These are people, however, who are not satisfied when they come out of a Sunday School class that hasn’t uplifted them. These are people who often look into themselves and decide to come to the next week’s class more prepared to participate in a meaningful way so that they and others can have a more positive experience.

I’ve had the chance to serve as a Scoutmaster as well, which is one of the most challenging things I could be asked to do. I interact with youth fine, but I was never a scout and learning the language and culture of scouting has been an extreme challenge. I admit that I’ve had times when I’m not sure I like this service opportunity, or ‘calling’ as it’s termed in our church. This is a new experience for me- this feeling of sometimes not enjoying a calling. I don’t like this feeling and I’m trying to remember to pray for charity and patience and opportunities to really help my scouts so I can gain a love of this calling.

It’s a tough calling. It takes a large amount of time from my week, what with planning and activities and meetings. You know I’m busy with my day job, my lovely wife and 6 kids, and with my writing activities and websites. But I don’t begrudge the time I need to put in; what I struggle with is how hard the calling is.

I also had the privilege of serving as the president of a priesthood quorum called the Elder’s Quorum in our congregation. I did that for 3.5 years. Those were tough, taxing, humbling, and ultimately incredible years. I got to interact with hundreds of phenomenal families and men, spending around 10 hours each week serving in that calling.

I know hundreds of other people, members of this church, who serve faithfully, administering and ministering to others. Caring for the needy and sick, visiting people in their homes, teaching and training others, counseling with people, and doing their part to make the lives of others a little better. My callings and situations are normal for the Mormon faith.

This is what sets us apart. Millions of people living normal-looking lives that are in truth extraordinary because of their commitment to the covenants they have made to God. These people are like everyone else. They struggle financially, emotionally, and with debilitating illness. They are successful businesspeople, CEOs, writers, actors, performers, and politicians. They get fired, fail at starting a business, strive for their dreams and lose them, wish life could be easier, lose family members and other loved ones, and die young.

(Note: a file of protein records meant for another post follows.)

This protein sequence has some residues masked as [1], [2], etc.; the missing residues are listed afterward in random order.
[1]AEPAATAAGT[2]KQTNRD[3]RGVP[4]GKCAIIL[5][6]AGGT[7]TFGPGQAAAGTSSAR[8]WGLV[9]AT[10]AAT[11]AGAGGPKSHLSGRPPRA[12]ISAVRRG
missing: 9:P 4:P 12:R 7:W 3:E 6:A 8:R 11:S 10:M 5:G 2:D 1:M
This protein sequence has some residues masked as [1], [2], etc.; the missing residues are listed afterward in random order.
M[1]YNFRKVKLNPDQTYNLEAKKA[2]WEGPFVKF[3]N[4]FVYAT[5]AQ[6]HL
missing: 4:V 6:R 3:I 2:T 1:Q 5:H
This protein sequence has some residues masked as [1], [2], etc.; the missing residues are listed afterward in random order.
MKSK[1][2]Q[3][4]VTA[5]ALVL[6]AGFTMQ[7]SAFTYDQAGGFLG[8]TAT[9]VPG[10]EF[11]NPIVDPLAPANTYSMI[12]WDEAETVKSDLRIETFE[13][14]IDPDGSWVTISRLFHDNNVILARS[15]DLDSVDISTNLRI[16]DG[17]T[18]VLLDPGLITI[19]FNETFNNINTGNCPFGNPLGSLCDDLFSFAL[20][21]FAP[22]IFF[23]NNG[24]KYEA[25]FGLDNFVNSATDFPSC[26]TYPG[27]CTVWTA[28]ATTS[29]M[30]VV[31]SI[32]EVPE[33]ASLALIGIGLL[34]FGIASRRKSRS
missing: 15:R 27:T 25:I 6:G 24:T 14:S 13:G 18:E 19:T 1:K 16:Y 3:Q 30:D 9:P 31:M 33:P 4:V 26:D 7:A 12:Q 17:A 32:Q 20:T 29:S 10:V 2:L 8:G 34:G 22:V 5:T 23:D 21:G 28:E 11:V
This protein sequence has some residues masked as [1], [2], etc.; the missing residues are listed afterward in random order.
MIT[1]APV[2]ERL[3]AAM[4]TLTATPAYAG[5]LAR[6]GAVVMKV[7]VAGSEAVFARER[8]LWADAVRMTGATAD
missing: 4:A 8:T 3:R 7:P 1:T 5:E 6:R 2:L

At the heart of these people, and at the heart of Mormonism, is the conviction that living by sacred, individual covenants can elevate a sometimes dreary and challenging life to something nonetheless satisfying, service-oriented, and filled with an inner joy that nothing can assail.

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You may now flail your Muppet arms. But you should also share this post with your friends so that the media and people who don’t know will get a better idea of what is really at the heart of this faith.

I am an independent writer and you should take note that none of what’s said here is the official position of the LDS Church on any of these matters. 

About jaredgarrett

Jared Garrett is the author of Beat, a YA scifi thriller, and its forthcoming sequel, both published by Future House Publishing. A new series, debuting in January 2016 and also published by Future House, kicks off with Lakhoni, a fast-paced rescue adventure in a world reminiscent of Aztec culture, to be released in January 2016. He self-published Beyond the Cabin, a novelization of his childhood in a cult, in December 2014. Both Beat and Beyond the Cabin were Whitney Award nominees, and his story Song of the Wind, received honorable mention in the Writers of the Future contest. In addition to writing, he's spent fifteen years in adult education and is an accomplished public speaker and workshop leader.